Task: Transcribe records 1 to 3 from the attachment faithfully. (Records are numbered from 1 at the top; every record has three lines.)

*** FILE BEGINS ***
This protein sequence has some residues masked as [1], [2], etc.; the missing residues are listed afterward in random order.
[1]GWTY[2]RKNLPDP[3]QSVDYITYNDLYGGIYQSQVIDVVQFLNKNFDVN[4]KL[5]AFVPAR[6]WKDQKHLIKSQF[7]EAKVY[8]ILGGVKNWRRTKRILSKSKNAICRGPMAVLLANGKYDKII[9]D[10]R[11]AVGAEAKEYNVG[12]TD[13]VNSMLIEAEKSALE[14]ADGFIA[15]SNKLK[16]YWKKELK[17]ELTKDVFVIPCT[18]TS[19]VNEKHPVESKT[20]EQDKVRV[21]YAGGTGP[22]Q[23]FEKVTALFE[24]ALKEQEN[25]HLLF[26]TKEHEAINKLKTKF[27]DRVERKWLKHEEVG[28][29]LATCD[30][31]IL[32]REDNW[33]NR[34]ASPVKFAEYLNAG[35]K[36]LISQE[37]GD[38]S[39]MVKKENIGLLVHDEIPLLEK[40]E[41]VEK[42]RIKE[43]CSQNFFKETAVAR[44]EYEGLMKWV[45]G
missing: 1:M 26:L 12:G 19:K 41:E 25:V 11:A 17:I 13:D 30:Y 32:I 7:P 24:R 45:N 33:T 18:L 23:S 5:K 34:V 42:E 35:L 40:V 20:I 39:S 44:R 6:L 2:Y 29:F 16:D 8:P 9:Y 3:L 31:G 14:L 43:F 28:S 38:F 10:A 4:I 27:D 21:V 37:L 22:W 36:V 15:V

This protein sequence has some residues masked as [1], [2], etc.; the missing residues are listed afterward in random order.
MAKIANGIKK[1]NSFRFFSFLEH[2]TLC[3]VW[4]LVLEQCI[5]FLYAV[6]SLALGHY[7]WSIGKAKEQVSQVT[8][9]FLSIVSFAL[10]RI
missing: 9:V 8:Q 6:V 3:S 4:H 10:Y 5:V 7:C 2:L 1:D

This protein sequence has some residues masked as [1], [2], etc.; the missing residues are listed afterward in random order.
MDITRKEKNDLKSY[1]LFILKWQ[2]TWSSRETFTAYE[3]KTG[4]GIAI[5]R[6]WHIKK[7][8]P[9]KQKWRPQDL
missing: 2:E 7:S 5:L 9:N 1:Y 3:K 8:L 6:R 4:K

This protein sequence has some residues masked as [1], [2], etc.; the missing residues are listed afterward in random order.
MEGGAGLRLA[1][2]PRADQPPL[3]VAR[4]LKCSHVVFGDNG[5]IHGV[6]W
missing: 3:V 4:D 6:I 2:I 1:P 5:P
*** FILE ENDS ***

This protein sequence has some residues masked as [1], [2], etc.; the missing residues are listed afterward in random order.
[1]GWTY[2]RKNLPDP[3]QSVDYITYNDLYGGIYQSQVIDVVQFLNKNFDVN[4]KL[5]AFVPAR[6]WKDQKHLIKSQF[7]EAKVY[8]ILGGVKNWRRTKRILSKSKNAICRGPMAVLLANGKYDKII[9]D[10]R[11]AVGAEAKEYNVG[12]TD[13]VNSMLIEAEKSALE[14]ADGFIA[15]SNKLK[16]YWKKELK[17]ELTKDVFVIPCT[18]TS[19]VNEKHPVESKT[20]EQDKVRV[21]YAGGTGP[22]Q[23]FEKVTALFE[24]ALKEQEN[25]HLLF[26]TKEHEAINKLKTKF[27]DRVERKWLKHEEVG[28][29]LATCD[30][31]IL[32]REDNW[33]NR[34]ASPVKFAEYLNAG[35]K[36]LISQE[37]GD[38]S[39]MVKKENIGLLVHDEIPLLEK[40]E[41]VEK[42]RIKE[43]CSQNFFKETAVAR[44]EYEGLMKWV[45]G
missing: 1:M 26:L 12:G 19:K 41:E 25:V 11:A 17:I 13:D 30:Y 32:I 7:P 24:R 45:N 33:T 18:L 23:S 5:K 34:V 42:E 35:L 40:V 20:I 39:S 44:R 6:L 2:Y 29:F 16:D 8:P 9:Y 3:L 31:G 14:L 43:F 28:S 38:F 10:A 4:I 27:D 21:V 37:L 22:W 36:V 15:V

This protein sequence has some residues masked as [1], [2], etc.; the missing residues are listed afterward in random order.
MAKIANGIKK[1]NSFRFFSFLEH[2]TLC[3]VW[4]LVLEQCI[5]FLYAV[6]SLALGHY[7]WSIGKAKEQVSQVT[8][9]FLSIVSFAL[10]RI
missing: 9:V 8:Q 6:V 3:S 4:H 10:Y 5:V 7:C 2:L 1:D

This protein sequence has some residues masked as [1], [2], etc.; the missing residues are listed afterward in random order.
MDITRKEKNDLKSY[1]LFILKWQ[2]TWSSRETFTAYE[3]KTG[4]GIAI[5]R[6]WHIKK[7][8]P[9]KQKWRPQDL
missing: 2:E 7:S 5:L 9:N 1:Y 3:K 8:L 6:R 4:K